Tim Heaney remembers the cramped living quarters and tiny shower aboard the Coast Guard Cutter Blackberry.
Tim Heaney remembers the cramped living quarters and tiny shower aboard the Coast Guard Cutter Blackberry. He remembers four- or five-day trips aboard the ship to repair or replace navigational beacons. He remembers a small refrigerator that often wouldn’t hold enough food for those long trips.
When he looked upon the boat in the water Thursday near Cherry Point’s Hancock Boat Docks, he could think of one thing.
“It makes you feel old, sad and old,” said Heaney, a former Coast Guard petty officer who served aboard the Blackberry from 1990 to 1993.
The ship is part of a government liquidation sale, and depending on the buyer, could be turned into scrap.
“It’s very rare that we get working large boats,” said David Landry, the assistant site manager for the auction. “It’s very rare that the government gets rid of something like this. It’s cool, just because of how old it is.”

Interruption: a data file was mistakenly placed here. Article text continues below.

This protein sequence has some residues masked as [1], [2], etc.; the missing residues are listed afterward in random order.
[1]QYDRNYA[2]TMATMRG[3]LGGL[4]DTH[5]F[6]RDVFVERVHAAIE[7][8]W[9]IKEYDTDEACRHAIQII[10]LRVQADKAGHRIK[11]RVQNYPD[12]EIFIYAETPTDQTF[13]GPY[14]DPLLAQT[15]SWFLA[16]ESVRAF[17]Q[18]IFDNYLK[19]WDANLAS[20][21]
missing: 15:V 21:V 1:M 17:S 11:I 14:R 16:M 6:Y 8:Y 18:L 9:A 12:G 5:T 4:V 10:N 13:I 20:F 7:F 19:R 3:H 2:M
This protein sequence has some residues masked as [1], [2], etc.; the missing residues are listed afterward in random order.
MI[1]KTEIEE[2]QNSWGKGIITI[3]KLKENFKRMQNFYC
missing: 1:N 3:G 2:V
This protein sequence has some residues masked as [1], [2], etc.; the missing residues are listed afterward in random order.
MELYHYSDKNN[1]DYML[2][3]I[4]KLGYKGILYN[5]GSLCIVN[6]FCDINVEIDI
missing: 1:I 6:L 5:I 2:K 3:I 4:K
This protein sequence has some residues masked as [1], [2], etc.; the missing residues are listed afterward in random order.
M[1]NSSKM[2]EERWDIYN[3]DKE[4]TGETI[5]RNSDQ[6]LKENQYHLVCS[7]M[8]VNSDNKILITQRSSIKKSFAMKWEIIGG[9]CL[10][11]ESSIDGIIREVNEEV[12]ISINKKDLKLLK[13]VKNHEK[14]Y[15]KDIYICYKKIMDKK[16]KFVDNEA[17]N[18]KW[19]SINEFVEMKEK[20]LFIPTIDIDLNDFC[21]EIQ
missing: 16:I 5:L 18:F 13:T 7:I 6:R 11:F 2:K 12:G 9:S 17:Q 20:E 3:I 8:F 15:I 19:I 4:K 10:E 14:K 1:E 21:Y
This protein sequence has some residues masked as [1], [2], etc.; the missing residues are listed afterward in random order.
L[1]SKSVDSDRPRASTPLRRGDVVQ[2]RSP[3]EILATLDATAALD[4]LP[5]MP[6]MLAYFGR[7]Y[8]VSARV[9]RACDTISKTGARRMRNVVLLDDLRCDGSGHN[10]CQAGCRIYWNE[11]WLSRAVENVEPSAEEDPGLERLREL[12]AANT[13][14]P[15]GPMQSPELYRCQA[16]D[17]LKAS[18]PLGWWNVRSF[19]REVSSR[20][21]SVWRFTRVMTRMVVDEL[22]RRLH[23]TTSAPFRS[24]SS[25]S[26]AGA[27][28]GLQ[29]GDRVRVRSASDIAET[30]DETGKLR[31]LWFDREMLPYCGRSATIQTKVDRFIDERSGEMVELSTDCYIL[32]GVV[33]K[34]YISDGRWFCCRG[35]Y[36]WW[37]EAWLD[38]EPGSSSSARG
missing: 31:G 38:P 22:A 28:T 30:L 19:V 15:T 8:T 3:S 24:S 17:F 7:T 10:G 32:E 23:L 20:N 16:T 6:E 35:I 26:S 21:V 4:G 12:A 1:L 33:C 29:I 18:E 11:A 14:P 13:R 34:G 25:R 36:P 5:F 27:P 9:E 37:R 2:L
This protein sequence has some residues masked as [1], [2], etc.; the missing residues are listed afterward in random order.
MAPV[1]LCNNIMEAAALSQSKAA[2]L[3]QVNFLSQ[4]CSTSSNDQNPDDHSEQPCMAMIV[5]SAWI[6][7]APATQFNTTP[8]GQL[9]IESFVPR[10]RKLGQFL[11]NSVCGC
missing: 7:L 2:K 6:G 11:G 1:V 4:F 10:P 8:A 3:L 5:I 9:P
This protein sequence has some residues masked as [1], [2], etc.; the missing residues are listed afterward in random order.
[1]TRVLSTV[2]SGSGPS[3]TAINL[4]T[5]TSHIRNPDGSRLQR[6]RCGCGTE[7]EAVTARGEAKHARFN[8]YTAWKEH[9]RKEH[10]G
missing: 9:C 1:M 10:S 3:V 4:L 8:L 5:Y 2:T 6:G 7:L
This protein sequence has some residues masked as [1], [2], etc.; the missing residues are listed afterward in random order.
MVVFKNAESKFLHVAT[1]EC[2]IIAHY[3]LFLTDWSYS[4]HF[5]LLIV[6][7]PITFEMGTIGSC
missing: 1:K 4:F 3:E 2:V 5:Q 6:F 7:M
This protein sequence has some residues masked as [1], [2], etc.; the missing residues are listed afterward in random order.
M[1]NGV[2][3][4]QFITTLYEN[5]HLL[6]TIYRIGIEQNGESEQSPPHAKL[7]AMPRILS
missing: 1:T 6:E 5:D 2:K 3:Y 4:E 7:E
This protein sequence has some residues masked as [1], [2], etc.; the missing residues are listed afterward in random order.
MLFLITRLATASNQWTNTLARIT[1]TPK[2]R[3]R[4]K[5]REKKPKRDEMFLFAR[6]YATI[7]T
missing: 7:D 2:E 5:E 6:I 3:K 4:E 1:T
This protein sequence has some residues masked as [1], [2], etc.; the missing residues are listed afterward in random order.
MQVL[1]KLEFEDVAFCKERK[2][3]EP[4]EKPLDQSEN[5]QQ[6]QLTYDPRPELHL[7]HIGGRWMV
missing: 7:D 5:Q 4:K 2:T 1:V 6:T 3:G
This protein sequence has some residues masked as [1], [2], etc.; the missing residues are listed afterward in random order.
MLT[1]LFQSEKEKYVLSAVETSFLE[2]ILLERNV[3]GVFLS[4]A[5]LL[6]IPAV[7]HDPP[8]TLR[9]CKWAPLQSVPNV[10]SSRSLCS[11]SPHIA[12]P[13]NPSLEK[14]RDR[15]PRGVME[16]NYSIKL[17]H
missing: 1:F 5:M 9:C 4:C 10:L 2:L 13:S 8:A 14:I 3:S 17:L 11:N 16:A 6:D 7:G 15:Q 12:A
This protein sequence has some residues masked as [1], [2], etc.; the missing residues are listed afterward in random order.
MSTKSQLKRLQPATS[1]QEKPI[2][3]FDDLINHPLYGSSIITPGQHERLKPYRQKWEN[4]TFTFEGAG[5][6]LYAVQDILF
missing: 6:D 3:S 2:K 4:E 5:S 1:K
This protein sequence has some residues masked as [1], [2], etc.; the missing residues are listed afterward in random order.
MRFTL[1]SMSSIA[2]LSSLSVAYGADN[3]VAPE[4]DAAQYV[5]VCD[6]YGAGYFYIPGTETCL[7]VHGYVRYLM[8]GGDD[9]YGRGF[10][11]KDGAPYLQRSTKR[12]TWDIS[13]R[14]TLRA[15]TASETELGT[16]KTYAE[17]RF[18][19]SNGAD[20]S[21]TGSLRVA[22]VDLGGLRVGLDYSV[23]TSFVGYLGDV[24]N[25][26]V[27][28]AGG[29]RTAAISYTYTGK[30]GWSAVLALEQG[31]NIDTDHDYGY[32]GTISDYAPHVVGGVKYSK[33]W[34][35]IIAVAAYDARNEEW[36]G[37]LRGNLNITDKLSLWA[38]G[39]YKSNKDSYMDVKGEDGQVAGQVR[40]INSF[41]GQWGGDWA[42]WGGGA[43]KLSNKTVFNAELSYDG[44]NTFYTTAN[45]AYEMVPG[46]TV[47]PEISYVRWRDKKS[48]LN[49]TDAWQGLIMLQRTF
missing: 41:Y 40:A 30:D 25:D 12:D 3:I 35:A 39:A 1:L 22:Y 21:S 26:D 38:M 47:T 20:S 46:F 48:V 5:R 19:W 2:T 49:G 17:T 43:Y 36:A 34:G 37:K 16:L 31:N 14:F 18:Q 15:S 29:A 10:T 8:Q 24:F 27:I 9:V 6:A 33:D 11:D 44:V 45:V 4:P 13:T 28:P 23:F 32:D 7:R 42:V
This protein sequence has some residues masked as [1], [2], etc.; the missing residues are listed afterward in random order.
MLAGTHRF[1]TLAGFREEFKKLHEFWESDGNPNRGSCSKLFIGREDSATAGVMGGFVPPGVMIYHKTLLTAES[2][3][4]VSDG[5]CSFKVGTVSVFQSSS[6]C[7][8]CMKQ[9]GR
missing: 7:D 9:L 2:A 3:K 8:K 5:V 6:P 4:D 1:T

The Blackberry was one of three 65-foot inland buoy tenders built for use by the Coast Guard. It was commissioned in 1946 and spent time in Alabama and Tennessee before coming to North Carolina in 1962.
When Heaney worked on the ship, it was based out of Oak Island along the southeast coast of the state.
“We went from Fort Macon to the South Carolina line,” he said. “It was never routine. We worked the inlets, and that was the hardest part with the buoys and the shoals changing constantly.”
The boat was in service 62 years before it was decommissioned in October of 2008. In those years, it traveled 250,000 miles and was responsible for placement of 25,000 aids to boat navigation such as buoys or beacons.
“It’s just too slow now,” said Heaney, who retired from the Coast Guard after 20 years and is now a parts and service support representative with Gregory Poole Marine Power in Beaufort.
Since it was decommissioned, the Blackberry has been used at Cherry Point for towing objects for target practice. The ship is still in working order, with a rebuilt diesel engine providing power.
As of Thursday afternoon, the top bid on the boat was $15,700, with bids closing on Friday.
Heaney said one his memories of being aboard was the small shower, cramped leaving quarters and the refrigerator, too small for the crew on extended trips.
“The fridge was the hardest part,” he said. “We all had to bring our own food, and that was a problem. We would be gone four or five days. We had a couple of group meals, but the rest, you were eating sandwiches or the frozen dinner type stuff.”
Still, Heaney said he would think of the ship fondly, no matter its future.
“A lot of good memories,” he said. “She’s 66 years old. She’s done something.”